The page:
My sketch calculation of money saving with the Sanyo Pedal Juice is very conservative. I mostly doubt the number of times it can be recharged, Sanyo claim 'up to 500 times', so I estimate 200 times. Any more than 200 will simply add phenomenal value to the products use.
Why then, after two years on the US market and very positive reviews by musician users, does Sanyo refrain from setting up distribution in the UK? I have found one supplier in the US who offer international delivery (to UK), but the cost of postage is around £24.00, for a light unit (about the size and weight of a couple of iPhones) and import duty is a similar amount. How wonderful is globalisation?I play electric guitar with a number of effects pedals. I also use a battery powered combo amplifier. The cost of replacement batteries over one year, assuming I use this set up twice weekly, is around £180.00. This consists of six AA batteries in the amplifier, a Roland Mobile Cube. And four effects pedals - Boss DD6 digital delay; Boss RC-2 loop station; Behringer RV600 reverb; Behringer PO300 power overdrive. I also use a Realistic four channel stereo microphone mixer which runs on battery power. The pedals and mixer use 9volt PP3 batteries and a single digital effects pedal will drain an alkaline PP3 in about four hours.
Most guitarists use a power block to supply the effects pedals from a single source, but these are mains electricity powered. I busk on the street so the Sanyo Pedal Juice offers a phenomenal advantage especially as it will power the Roland Mobile Cube too.
The Sanyo Pedal Juice is very expensive at £145.00 delivered (from the US; not yet stocked in the UK despite being out since 2010). However, if it is rechargeable up to 500 times I reckon it would last me up to four years and the cost of replacement alkaline batteries over that time would be £720.00, quite frighteningly expensive, but the rich palette of sounds effects pedals offer is worth the cost. I can see a huge benefit in spending £145.00 on a Sanyo Pedal Juice and saving £765.00 over the next four years, even with the cost of recharging the Pedal Juice about once a week, say 20pence a week over 200 weeks - £40.00.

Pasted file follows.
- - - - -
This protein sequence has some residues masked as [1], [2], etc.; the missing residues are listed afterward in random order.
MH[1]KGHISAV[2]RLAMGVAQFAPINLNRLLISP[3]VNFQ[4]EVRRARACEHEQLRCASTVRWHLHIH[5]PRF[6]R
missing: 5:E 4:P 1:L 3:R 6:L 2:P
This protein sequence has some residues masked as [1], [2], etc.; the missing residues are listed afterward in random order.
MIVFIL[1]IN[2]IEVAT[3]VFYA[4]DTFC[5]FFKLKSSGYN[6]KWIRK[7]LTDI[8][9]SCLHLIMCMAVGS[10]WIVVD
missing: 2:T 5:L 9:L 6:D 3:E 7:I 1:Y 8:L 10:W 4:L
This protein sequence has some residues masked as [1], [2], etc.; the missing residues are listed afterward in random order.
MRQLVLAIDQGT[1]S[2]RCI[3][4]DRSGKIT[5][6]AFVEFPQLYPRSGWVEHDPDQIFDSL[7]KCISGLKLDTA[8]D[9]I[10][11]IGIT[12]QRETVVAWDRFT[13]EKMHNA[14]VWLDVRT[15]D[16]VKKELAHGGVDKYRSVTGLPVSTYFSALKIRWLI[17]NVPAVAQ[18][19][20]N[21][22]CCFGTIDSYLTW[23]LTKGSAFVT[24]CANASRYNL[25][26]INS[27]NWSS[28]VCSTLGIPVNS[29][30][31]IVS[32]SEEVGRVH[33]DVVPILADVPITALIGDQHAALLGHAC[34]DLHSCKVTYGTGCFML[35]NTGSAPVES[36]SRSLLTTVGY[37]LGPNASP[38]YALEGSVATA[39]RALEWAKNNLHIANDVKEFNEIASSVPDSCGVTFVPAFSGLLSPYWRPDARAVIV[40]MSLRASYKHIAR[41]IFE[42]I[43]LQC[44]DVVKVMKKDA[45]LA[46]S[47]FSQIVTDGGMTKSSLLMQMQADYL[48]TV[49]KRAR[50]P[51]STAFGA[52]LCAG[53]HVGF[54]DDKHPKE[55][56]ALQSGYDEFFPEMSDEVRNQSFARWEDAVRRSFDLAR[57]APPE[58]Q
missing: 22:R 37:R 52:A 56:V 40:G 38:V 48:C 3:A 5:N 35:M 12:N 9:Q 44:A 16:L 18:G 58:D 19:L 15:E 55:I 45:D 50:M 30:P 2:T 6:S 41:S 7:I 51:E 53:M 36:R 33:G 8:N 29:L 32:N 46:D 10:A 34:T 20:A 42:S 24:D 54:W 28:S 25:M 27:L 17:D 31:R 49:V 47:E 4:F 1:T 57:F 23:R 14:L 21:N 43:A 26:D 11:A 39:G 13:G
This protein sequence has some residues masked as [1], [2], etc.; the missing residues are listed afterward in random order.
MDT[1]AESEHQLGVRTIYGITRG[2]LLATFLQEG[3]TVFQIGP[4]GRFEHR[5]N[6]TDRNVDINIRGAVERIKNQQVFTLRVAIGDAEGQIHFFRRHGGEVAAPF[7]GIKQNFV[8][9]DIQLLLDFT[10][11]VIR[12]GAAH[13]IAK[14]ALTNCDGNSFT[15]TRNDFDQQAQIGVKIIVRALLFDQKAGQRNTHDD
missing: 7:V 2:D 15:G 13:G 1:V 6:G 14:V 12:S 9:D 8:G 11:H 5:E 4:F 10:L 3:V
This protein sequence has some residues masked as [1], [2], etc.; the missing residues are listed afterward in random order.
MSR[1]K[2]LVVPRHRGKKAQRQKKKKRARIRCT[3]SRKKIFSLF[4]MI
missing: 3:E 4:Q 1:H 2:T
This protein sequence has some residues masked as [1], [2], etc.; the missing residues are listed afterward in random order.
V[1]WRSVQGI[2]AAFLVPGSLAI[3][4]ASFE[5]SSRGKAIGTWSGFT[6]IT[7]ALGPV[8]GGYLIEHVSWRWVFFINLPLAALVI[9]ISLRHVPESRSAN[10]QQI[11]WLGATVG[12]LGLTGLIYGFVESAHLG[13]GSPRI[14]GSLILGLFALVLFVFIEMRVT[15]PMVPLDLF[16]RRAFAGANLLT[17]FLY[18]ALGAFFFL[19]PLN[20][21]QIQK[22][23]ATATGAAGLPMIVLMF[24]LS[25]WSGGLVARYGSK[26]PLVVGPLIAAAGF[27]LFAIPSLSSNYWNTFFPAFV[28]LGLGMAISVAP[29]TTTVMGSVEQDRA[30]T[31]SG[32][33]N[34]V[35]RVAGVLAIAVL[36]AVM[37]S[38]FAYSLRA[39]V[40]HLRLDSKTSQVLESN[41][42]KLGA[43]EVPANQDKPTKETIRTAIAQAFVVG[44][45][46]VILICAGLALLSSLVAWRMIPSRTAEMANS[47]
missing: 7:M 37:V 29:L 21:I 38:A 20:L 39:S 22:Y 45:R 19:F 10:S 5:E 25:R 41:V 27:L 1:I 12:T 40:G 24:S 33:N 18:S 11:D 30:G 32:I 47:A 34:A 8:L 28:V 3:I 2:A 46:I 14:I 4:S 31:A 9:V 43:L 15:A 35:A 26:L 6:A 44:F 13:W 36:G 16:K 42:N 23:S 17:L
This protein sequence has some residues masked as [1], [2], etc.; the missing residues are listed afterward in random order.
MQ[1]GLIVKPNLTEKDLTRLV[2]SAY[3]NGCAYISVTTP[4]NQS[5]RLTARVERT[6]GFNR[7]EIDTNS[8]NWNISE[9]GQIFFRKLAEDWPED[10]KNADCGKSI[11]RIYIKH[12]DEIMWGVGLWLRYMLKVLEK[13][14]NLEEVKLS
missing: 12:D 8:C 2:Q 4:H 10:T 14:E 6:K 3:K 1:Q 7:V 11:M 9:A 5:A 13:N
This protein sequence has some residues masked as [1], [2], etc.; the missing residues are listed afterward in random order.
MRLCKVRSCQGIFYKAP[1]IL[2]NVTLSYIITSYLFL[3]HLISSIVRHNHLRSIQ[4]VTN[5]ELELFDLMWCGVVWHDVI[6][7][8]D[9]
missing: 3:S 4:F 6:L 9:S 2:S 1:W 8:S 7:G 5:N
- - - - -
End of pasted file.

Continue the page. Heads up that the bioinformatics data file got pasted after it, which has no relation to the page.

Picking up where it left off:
I looked long and hard at using rechargeable batteries. The Roland Mobile Cube is described on Roland's website as not suitable for use with rechargeable cells because the voltage is less (a 1.5 volt AA rechargeable battery has around 1.2 volts ). However the Sanyo Pedal Juice contains a lithium ion cell which gives a true 9volts almost up to the point where it becomes fully discharged. The main problem is effect pedals would be running out of rechargeable nimh cells (PP3) at various times, this would mean the loss of an overdub/loop mid-performance, the inconvenience of changing batteries and maintaining the replacement set in fully charged condition. Rechargeable Nimh PP3s also have around half the current (capacity) of non-rechargeable alkaline PP3 batteries. This last factor killed the whole idea of using rechargeable cells because each pedal would flatten it's battery in less than two and a half hours which is my usual performance period.
This is my pedal board set up with current draw. (each device is 9volt)
Roland Mobile Cube - 175mA.
Boss DD6 digital delay - 55mA.
Behringer RV600 reverb - 30mA.
Behringer PO300 power overdrive - 30mA.
Realistic mixer - 9mA.
TOTAL CURRENT DRAW- 350mA.
I estimate around five hours use with the Sanyo Pedal Juice. I think I have rationalised myself into yet another 'must have' purchase, another £150.00 to find and spend. That's life!